The construction of the Chickahominy Power Generating Station is expected to provide significant environmental benefits to Charles City County, Virginia and the broader PJM power region. Due in large part to it displacing older, inefficient and polluting power plants which can be less relied upon to produce electricity. The facility will use clean-burning natural gas to produce more than 1,600 megawatts of electric power, enough to supply approximately 1.5 million homes throughout the region.
Using state-of-the-art technology, the plant will achieve the lowest possible air emissions and will operate with low noise. The dry-cooling technology used by the plant means that water usage is 99 percent less than a same-size plant using traditional water based cooling technologies.
Additionally, the facility’s Mitsubishi Power supplied primary power production technologies accommodate the use of the recently announced Mitsubishi Power “green-hydrogen” technologies and position the Chickahominy Power Station to be a long-term reliable and affordable component of Virginia’s efforts to aggressively reduce carbon emissions.
Allowing New Generation Technology to Enter the Marketplace is Important
The charts below show how the demand for electric generation in Virginia continues to grow while emissions of CO2 decline.
This is largely, if not solely due to the replacement of older, less efficient and more highly polluting generation sources (coal) with new, more efficient and less polluting generation sources (natural gas).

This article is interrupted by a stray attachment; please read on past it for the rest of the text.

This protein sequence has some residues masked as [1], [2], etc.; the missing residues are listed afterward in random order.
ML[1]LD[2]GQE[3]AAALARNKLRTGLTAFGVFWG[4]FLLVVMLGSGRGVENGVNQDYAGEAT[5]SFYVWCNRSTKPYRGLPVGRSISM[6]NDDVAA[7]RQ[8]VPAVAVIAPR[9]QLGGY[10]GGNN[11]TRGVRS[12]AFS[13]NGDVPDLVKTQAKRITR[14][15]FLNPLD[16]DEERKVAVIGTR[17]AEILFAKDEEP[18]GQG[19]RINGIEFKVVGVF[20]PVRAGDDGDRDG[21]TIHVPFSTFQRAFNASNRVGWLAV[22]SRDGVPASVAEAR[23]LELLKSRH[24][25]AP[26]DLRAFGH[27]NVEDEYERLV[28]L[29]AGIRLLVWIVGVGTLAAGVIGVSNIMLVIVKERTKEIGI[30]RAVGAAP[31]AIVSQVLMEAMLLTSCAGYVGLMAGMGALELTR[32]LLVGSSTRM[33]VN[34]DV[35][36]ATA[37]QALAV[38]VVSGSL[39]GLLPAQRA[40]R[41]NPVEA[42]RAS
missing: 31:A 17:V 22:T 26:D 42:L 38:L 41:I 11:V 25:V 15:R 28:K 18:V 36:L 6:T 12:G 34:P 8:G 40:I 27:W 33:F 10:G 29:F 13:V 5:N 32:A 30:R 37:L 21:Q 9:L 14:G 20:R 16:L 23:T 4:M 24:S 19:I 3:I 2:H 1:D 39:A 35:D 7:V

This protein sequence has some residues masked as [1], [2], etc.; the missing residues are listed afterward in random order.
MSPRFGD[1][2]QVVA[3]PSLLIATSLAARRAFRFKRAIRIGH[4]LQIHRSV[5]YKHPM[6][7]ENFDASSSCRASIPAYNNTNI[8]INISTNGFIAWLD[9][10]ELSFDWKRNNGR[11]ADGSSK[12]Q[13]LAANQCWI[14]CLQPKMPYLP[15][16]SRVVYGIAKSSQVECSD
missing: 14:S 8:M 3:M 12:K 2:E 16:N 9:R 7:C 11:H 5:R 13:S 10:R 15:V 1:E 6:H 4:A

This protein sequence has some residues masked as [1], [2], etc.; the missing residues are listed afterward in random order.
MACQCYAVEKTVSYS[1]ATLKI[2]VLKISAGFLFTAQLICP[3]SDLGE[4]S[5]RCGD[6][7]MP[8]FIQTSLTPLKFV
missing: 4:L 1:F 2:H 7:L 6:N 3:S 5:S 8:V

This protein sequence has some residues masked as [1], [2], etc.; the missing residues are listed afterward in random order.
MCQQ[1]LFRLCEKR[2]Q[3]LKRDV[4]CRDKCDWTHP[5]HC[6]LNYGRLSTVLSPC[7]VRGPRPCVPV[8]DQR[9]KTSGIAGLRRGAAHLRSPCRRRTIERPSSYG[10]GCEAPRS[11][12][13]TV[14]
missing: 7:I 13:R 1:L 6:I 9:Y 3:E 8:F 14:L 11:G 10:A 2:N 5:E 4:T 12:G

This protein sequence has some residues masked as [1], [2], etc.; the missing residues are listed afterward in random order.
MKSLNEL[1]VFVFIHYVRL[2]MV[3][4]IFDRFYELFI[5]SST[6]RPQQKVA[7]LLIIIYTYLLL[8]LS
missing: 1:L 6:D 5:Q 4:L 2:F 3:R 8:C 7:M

Below is a comparison of CO2 emissions from a 1600 MW facility if based upon natural gas technologies vs. a typical coal fired facility.
Conservation of Water - a differentiator of Chickahominy Power:
The Chickahominy Power Generation Project utilizes air-cooling technology to minimize it use of water. By so doing, the Project will only required 30 million gallons of water each year compared to approximately 6 billion gallons per year if the more conventional water cooling technologies had been utilized. This represents a water use reduction of over 99.5%.
As published in the United States Energy Information Administration publication “Today in Energy – Water Withdrawals by U.S. Power Plants Have Been Declining”, the average national water demand by power generation in 2017 was 13.0 gallons/kilowatt-hour. The Chickahominy Power average water use of 57.1 gallons per minute and the proposed plant power output of 1,600 megawatts yield a demand of 0.002 gallons/kilowatt-hour - over 6,000 times less than the national average for power generation.